data extraction and concentration and based on the diagnosis made on the digital
society in the first phase. During the Sharing Cities Summit for example a dedicated meeting took place, divided
into a talk and four group work sessions, one for each axes of the pilot
project (legal, economic, governance and experimental – see below). During this
workshop 64 proposal were collected and in the next phases they will be voted,
discussed and signed. The DDDC staff underlines that the process is
prefigurative since they are trying to create and practice data commons while
deliberating and talking about data commons.
phase the results of the survey on sociodemographic data were also
analyzed with the aim to define, implement and experiment data use strategies
for inclusion in participation (these strategies can potentially be used in future
by platforms such as Decidim). The analysis is made by the Barcelona Now – BCNNOW.
The next phases are:
Phase 3 – Debate:
discussion on the proposals received.
Phase 4 – Elaboration
by the DECODE team and the interested participants
Phase 5 – Signing: collection of support for the
pilot project results using DECODE technology for secure and transparent
signature (based on encryption techniques and distributed ledger
technologies). Crucial phase: this technology, integrated with
DECIDIM, will help in the construction of a more secure, transparent and
distributed networked democracy.
Phase 6 – Evaluation: closing meeting and launch
of a survey to help in the assessment of the satisfaction or participants with
the process and with the DECODE technology
aspects, governance issues and economic topics are the three main axes
followed during the different phases, since they provide a differential
approach to discuss around data. A fourth axis is the experimental one,
dedicated to the use and definition of collective decisions around the database
resulting from the data shared during the pilot project. Il will become a kind
of temporary commons useful to improve the deliberative process itself, a
practice that could be incorporated in future Decidim processes.
At the end of the pilot project a participatory
document, with paper or manifesto around the digital economy will be released.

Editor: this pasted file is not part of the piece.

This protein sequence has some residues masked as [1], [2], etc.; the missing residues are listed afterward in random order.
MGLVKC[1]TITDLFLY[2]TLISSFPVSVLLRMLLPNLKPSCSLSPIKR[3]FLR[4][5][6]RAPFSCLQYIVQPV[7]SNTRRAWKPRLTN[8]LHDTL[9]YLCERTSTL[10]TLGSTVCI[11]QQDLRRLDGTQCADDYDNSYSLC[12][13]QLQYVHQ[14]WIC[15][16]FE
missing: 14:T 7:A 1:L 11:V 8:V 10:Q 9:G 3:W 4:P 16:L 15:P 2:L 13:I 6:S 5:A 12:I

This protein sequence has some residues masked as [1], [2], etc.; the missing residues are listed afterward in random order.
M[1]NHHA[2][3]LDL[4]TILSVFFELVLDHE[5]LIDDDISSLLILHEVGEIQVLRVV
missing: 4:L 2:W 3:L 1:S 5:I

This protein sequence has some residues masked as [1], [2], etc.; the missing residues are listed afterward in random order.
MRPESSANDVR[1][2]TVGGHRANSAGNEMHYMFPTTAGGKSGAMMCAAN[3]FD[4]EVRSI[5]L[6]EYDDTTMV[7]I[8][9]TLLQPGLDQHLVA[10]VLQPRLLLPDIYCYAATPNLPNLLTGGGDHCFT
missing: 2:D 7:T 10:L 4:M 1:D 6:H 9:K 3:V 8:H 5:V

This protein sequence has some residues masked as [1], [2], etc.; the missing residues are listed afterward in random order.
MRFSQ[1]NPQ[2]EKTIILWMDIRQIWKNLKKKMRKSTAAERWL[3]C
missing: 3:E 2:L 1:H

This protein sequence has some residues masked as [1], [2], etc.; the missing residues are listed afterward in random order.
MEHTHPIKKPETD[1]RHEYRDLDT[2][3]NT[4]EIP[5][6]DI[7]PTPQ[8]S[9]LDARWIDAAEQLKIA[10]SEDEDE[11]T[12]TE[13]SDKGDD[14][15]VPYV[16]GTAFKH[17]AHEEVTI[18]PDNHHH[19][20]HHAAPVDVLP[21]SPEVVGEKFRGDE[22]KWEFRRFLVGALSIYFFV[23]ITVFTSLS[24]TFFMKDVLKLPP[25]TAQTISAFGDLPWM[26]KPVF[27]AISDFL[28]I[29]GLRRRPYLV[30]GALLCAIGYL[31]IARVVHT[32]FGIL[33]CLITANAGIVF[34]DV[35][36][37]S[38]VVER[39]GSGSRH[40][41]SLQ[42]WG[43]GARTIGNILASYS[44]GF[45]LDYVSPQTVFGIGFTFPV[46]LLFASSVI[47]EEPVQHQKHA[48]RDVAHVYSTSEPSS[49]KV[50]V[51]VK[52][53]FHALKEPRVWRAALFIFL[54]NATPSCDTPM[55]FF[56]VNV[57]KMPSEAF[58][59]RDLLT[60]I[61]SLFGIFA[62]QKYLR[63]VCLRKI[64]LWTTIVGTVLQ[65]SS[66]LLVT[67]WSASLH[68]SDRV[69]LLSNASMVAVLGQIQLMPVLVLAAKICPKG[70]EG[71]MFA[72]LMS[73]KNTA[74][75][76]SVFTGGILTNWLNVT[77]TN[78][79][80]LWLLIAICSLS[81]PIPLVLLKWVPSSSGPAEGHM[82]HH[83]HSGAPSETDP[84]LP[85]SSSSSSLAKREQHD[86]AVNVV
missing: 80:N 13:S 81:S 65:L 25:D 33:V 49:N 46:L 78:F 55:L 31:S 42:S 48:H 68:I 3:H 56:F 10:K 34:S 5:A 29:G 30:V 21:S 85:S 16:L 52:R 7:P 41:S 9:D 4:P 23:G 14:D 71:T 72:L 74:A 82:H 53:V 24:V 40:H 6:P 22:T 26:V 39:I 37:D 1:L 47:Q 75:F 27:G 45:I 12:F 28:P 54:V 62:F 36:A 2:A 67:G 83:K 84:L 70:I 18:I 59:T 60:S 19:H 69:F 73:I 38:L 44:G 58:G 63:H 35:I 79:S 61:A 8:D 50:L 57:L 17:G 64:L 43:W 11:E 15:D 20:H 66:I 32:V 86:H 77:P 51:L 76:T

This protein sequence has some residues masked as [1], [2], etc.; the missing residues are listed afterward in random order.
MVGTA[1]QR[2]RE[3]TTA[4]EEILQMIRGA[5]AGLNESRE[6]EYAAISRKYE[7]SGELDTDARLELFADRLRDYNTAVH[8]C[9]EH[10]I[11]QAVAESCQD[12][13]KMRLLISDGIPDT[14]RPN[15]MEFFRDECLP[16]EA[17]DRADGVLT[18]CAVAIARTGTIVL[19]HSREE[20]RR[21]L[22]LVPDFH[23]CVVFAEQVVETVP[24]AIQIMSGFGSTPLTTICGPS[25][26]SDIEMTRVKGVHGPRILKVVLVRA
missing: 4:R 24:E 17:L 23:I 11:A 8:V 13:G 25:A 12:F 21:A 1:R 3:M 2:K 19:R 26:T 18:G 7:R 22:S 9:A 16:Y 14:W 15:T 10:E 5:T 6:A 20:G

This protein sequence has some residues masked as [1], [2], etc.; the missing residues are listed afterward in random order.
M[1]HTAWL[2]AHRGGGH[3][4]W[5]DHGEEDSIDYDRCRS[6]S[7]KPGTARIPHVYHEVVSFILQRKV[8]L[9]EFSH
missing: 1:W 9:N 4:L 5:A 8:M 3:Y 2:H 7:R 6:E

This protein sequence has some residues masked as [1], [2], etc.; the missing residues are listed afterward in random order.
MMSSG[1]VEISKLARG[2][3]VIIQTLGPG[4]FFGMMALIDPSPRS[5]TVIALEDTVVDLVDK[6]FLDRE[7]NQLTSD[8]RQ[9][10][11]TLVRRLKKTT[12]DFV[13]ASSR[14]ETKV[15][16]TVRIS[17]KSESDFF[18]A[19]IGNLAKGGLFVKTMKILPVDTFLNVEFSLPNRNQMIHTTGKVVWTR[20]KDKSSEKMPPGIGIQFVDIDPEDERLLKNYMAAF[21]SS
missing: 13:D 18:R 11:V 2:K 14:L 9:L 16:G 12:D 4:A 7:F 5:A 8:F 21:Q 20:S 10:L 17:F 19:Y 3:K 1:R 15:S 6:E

The importance of this kind of pilot project is
clear if we think to the huge amount of data that everyday every citizens is
able to produce… By now we live in a “datasphere”, an invisible environment of
data, quoting Appadurai, a virtual data landscape rich in
information, cultural and social data. Our data indeed constitute digital
patterns that reveal our behaviors, interests, habits. Some actors, especially
big corporations and States, can act upon this data, can use them to surveil
and influence our lives, through strategies such as ad hoc advertisements or
even intervention in elections (see the case of the Cambridge
or the referendum
on an EU agreement with Ukraine) or generation of citizens rankings (such as
the Chinese case). These
“data misuses” can even influence and affect democracy. Nevertheless, if successful, the
knowledge and insight created by the datasphere may become a powerful managing
and intelligence tool and the debate about the so-called “datacracy” is indeed growing.
In this frame, and considering the little
awareness still surrounding the topic, the DDDC pilot project on the one hand
tries to stir critically consciousness and common construction in this arena,
on the other tries to provide the necessary tools to go in this direction,
improving Decidim and pushing forward the DECODE vision of data sovereignty.
In occasione dei 50 anni dall’approvazione del Decreto Interministeriale 1444/1968, meglio noto come Decreto sugli standard urbanistici, si terrà a Venezia presso il palazzo Badoer il seminario nazionale del SIU (Società Italiana degli Urbanisti), “CINQUANT’ANNI DI STANDARD URBANISTICI (1968-2018)”.
Nel seminario ci sarà occasione di rileggere la norma sugli standard urbanistici in correlazione al tema del welfare urbano, per poter così riflettere su quelle pratiche e discorsi che hanno determinato i suoi enunciati e i ruoli.